Kathy Stewart: Early childhood education far from ‘baby-sitting’ PART 2


PART 2

They will provide opportunities for sorting objects, and recognizing and making patterns. I could go on, my goal being to demonstrate that the world of early childhood education today is quite different from that of your distant memory. The education of young children requires the efforts of dedicated, caring, and well-educated teachers. The point is that quality is key in providing sound educational experiences and the education of the teachers and caregivers is key to quality.
From a lofty position, Mr. Jahncke uneasily envisions a time when well-educated teachers might ask for equal compensation. He cautions, “One doesn’t have to be a rocket scientist to realize, once day care workers are unionized and have the same qualifications as kindergarten teachers, they will demand equal pay.” As Mr. Jahncke reports, preschool teachers with a bachelor’s or master’s degree in education typically earn approximately $27,000 with no benefits. “Those without earn even less, approximately $18,000.”
I have spent my working life with young children, first as a teacher and for the past 10 years as the director of a preschool.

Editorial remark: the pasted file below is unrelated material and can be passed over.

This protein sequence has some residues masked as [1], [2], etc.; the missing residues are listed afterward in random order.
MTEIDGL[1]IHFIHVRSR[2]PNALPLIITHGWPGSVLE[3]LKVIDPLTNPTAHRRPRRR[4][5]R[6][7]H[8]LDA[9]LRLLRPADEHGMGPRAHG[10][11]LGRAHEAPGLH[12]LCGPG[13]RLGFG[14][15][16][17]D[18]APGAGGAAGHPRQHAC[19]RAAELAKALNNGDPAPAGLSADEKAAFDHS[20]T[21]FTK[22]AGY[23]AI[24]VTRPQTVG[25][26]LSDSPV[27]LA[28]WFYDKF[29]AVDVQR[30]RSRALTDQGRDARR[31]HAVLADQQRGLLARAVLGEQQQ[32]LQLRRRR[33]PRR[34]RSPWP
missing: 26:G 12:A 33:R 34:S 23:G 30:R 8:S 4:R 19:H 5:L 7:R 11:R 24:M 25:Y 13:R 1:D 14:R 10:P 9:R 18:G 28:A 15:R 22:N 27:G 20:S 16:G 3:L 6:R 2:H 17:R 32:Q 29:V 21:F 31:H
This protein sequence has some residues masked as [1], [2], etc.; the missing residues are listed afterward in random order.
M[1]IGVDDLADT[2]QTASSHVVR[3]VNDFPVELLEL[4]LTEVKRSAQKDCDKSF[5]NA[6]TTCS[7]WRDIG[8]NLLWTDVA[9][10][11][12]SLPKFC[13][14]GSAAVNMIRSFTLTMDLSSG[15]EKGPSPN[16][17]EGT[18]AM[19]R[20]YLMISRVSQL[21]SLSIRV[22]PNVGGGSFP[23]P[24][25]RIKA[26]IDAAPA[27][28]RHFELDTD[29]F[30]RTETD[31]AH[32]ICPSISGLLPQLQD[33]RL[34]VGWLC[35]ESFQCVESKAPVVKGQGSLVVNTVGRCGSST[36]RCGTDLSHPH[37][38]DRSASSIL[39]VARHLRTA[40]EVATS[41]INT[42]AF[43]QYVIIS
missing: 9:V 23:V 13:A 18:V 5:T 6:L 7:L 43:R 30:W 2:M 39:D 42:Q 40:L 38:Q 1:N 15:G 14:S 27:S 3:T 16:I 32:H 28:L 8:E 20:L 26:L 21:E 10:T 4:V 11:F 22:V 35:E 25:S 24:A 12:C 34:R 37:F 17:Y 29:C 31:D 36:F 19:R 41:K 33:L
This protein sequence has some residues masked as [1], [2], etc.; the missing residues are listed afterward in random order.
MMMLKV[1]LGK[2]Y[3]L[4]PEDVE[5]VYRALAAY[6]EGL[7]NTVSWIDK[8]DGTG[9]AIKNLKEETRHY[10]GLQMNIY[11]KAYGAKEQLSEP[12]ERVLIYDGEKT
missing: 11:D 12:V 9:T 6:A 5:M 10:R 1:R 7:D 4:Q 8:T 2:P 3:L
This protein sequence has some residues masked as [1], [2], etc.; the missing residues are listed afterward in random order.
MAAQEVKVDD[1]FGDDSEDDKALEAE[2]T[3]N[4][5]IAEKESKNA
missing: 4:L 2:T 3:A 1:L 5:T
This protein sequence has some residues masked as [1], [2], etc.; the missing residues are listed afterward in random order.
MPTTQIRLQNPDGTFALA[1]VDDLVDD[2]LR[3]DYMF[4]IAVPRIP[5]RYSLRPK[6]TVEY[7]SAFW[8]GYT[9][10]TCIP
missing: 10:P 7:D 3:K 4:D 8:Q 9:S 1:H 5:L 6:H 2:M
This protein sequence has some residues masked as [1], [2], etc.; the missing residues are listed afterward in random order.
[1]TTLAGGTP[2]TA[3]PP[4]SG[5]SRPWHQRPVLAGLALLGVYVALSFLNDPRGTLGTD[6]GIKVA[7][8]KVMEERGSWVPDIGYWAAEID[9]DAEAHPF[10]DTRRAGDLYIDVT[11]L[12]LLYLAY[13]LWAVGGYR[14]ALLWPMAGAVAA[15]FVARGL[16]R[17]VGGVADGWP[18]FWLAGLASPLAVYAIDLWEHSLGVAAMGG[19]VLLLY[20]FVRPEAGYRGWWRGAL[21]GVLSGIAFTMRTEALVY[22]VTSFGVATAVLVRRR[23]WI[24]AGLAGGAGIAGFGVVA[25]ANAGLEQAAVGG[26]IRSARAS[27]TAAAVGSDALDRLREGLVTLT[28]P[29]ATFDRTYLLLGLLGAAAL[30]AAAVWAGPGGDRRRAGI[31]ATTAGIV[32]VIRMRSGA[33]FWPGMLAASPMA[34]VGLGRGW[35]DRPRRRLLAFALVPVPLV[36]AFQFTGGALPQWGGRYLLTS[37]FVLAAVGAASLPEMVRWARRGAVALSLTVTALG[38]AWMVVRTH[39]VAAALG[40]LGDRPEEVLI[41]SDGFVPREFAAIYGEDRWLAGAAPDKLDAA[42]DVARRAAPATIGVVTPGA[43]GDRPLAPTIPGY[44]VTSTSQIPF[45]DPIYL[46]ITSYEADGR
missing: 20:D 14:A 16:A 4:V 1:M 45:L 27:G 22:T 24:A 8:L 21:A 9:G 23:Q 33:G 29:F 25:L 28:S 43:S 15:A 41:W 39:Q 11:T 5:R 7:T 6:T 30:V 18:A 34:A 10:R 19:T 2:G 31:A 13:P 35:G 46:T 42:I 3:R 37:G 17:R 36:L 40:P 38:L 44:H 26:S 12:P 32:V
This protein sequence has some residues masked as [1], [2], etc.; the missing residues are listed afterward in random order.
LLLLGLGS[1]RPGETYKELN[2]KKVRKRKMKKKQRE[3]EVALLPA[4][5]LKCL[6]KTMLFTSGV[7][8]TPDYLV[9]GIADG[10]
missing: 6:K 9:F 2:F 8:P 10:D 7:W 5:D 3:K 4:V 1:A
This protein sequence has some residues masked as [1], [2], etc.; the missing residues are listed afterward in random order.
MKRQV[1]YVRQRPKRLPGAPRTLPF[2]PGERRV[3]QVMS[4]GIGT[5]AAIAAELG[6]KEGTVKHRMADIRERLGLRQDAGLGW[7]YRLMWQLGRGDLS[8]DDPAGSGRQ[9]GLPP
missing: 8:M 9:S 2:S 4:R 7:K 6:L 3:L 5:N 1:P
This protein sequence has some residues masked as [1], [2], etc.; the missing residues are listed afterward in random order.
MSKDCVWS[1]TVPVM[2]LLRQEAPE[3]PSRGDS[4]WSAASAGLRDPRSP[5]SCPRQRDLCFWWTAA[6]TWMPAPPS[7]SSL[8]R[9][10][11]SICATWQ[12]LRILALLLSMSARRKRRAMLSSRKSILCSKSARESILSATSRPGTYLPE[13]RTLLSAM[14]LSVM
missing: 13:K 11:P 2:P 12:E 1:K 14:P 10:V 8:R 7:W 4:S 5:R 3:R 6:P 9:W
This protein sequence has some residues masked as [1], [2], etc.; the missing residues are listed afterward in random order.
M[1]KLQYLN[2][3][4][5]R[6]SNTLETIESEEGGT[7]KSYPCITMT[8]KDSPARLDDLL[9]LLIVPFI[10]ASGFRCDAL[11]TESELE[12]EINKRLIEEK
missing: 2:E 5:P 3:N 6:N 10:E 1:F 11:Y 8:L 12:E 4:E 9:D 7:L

It has been my honor and privilege to work with young children, but the injustice that is tolerated in this profession is not borne lightly. Many dedicated teachers of 3- and 4-year-old children have come to the unfortunate conclusion that they cannot live on a vocation and have left the profession. They needed health care. They were afraid of eking out their retirement years on Social Security alone. They could not make ends meet on $25,000. Could you? At the same time, many wonderful and dedicated early childhood educators have lived their vocation, but at a cost.
Mr. Jahncke has diminished early childhood educators as “babysitters” with a “job description not requiring a college degree.” I hope I have countered this position. The precious responsibility for each young child’s development — social, emotional, physical, creative, and cognitive — so ably assisted through early childhood education, should be valued more highly.
Kathy Stewart is director of St. Saviour’s Church Nursery School in Greenwich.